China announces import ban on an additional 32 scrap materials
China’s Ministry of Ecology and Environment (MEE) announced April 19 that China will ban imports of 32 types of scrap materials, which the MEE labels as solid waste.
Sixteen materials, including scrap metals considered Category 7, such as motors, wire and cable scrap, will be banned from import beginning Dec. 31, 2018, MEE said in an online announcement.
Another 16 types, including some forms of stainless steel scrap, will be banned beginning Dec. 31, 2019. The full list of banned materials is available online in English at https://bit.ly/2I7ObWF.
The new policies follow earlier announcements that prohibit 24 categories of recyclable materials, which went into effect Jan. 1, and the imposition of tighter quality standards on all scrap imports, which went into effect March 1.
The Chinese government began taking action to phase out such imports in 2017, citing environmental concerns. Many recyclers and policy analysts, however, sense protectionism in the moves, since China’s government has indicated it is taking measures to replace the imports with domestic resources before the end of 2019.
Robin Wiener, president of the Institute of Scrap Recycling Industries (ISRI), Washington, visited China in late April to obtain more information on the April 19 announcement and previous regulatory changes that came into effect earlier, the organization reports in an alert to its members issued April 19.
ISRI members can direct questions regarding China to Adina Renee Adler, senior director of government relations and international affairs.
China freezes out US scrap shipments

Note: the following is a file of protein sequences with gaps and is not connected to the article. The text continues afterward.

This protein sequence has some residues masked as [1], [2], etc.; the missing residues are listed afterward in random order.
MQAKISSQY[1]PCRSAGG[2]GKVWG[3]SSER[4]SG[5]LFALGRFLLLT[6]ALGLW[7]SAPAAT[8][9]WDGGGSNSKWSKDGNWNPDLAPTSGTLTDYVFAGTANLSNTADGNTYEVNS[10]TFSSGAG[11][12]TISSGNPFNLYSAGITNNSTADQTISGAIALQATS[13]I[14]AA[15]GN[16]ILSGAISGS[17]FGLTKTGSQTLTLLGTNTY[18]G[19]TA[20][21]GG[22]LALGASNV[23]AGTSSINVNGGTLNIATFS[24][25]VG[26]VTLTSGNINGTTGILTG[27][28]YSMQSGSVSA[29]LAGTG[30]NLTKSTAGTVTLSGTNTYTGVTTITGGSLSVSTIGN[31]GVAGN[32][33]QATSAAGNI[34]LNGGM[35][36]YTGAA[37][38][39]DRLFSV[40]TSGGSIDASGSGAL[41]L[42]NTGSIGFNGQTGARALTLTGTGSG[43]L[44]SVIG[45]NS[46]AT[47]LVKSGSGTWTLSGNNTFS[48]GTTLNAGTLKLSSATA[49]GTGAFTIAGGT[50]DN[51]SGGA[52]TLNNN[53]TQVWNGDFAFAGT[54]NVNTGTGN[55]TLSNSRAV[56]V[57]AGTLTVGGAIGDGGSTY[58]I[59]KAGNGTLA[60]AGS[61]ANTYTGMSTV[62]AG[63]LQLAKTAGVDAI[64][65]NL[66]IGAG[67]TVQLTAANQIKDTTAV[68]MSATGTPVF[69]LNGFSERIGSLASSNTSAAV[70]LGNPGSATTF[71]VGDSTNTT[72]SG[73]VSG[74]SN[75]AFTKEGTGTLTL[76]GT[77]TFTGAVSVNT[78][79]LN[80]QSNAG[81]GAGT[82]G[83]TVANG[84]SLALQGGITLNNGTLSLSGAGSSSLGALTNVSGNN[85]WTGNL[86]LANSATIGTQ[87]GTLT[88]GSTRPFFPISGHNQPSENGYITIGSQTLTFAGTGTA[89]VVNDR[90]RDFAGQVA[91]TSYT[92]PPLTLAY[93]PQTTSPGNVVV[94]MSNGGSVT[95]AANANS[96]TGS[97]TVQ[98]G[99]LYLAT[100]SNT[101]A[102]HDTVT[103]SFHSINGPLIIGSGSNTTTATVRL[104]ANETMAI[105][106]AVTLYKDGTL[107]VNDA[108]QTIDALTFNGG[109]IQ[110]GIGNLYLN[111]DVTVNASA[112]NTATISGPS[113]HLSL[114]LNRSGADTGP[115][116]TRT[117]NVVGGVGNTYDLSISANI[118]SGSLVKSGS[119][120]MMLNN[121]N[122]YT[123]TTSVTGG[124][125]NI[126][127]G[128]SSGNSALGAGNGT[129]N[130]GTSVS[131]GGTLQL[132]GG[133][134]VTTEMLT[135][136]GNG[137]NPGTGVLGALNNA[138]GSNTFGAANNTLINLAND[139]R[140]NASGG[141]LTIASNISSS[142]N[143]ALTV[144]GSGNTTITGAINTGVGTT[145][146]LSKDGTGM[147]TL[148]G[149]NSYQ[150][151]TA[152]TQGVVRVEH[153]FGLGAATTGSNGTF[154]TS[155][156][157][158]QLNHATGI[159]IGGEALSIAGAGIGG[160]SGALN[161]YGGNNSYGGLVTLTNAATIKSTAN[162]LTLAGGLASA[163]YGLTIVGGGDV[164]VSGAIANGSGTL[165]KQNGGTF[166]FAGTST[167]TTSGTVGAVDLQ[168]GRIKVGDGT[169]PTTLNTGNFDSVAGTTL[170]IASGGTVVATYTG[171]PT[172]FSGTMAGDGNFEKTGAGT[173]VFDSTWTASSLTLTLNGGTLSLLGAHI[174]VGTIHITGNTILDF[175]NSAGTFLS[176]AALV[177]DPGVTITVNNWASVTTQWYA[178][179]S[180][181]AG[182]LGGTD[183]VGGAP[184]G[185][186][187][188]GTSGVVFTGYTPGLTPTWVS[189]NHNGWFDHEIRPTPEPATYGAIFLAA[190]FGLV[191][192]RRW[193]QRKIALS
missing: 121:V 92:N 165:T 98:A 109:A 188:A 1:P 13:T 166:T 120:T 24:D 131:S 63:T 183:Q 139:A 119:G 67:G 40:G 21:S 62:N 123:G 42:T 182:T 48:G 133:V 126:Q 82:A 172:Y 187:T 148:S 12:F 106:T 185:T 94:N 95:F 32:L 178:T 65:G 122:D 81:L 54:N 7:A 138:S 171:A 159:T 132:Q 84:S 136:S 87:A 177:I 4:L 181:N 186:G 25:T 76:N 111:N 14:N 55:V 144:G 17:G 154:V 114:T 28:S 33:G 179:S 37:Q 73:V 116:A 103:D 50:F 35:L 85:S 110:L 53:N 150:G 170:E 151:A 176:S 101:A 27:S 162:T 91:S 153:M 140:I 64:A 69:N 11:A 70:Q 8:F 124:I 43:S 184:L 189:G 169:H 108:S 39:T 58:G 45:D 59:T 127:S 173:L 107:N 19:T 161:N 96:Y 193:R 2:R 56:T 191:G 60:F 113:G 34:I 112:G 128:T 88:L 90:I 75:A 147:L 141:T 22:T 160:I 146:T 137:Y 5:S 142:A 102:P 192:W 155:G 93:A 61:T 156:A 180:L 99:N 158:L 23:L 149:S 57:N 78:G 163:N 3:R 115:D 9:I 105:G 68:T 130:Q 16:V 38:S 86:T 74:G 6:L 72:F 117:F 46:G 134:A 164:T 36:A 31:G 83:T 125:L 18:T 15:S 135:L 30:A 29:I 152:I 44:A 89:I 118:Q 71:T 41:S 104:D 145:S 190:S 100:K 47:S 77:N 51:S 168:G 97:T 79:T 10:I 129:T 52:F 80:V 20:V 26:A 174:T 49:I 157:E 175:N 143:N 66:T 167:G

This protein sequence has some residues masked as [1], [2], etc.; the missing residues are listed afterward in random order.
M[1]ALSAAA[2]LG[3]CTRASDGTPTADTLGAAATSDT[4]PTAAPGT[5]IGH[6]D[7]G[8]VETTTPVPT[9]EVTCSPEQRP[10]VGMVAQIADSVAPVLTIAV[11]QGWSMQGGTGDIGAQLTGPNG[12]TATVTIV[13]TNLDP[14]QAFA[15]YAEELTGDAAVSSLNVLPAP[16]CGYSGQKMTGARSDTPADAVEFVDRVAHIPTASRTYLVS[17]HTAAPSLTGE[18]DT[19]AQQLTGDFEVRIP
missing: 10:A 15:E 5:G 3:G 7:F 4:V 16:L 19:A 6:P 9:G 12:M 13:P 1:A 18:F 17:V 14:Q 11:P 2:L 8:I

The Washington-based Institute of Scrap Recycling Industries (ISRI) has notified its members that it has learned that the U.S. operations of the China Certification and Inspection Group North America (CCIC NA) have been suspended for one month, effective May 4 through June 4, 2018.
“As a result, no [outbound scrap shipment] inspections can be arranged or certificates issued during this period,” states ISRI, as CCIC’s preinspection system in North America has been temporarily closed. “There is no doubt that this will severely impact U.S. scrap exports to China,” the organization says in its May 3 announcement.
According to ISRI, “This action affects only the scrap recycling industry, and only shipments from the United States [and] containers that received CCIC approval prior to May 4 but that have not yet obtained their certificate will encounter difficulty at the port of entry.”
The association also indicates that exporters responsible for containers that fail China Inspection and Quarantine Services (CIQ) inspection at a Chinese port could face losing their General Administration of Quality Supervision, Inspection and Quarantine (AQSIQ) export license.
According to ISRI, the Chinese General Administration of Customs has issued a notice stating specific steps are being taken because of the failure of “multiple batches” of material arriving at Chinese ports that did not meet the government’s environmental protection standards.
Beginning May 4, all shipments arriving from the U.S. will be required to be 100 percent opened for inspection. Shipments containing unwanted materials will be subject to “100 percent examination with lab testing analysis,” in a procedure that one trader based in south China suggests would cost about $20,000.
The materials listed as unwanted in the ISRI notification are: “hot plastic, waste plastics, metal scrap containing powder and the waste papers containing hard-to-be-identified special paper (silicone paper, wet wax paper, thermal paper, moisture-proof paper, etc.) and waste paper with suspected hazardous materials.”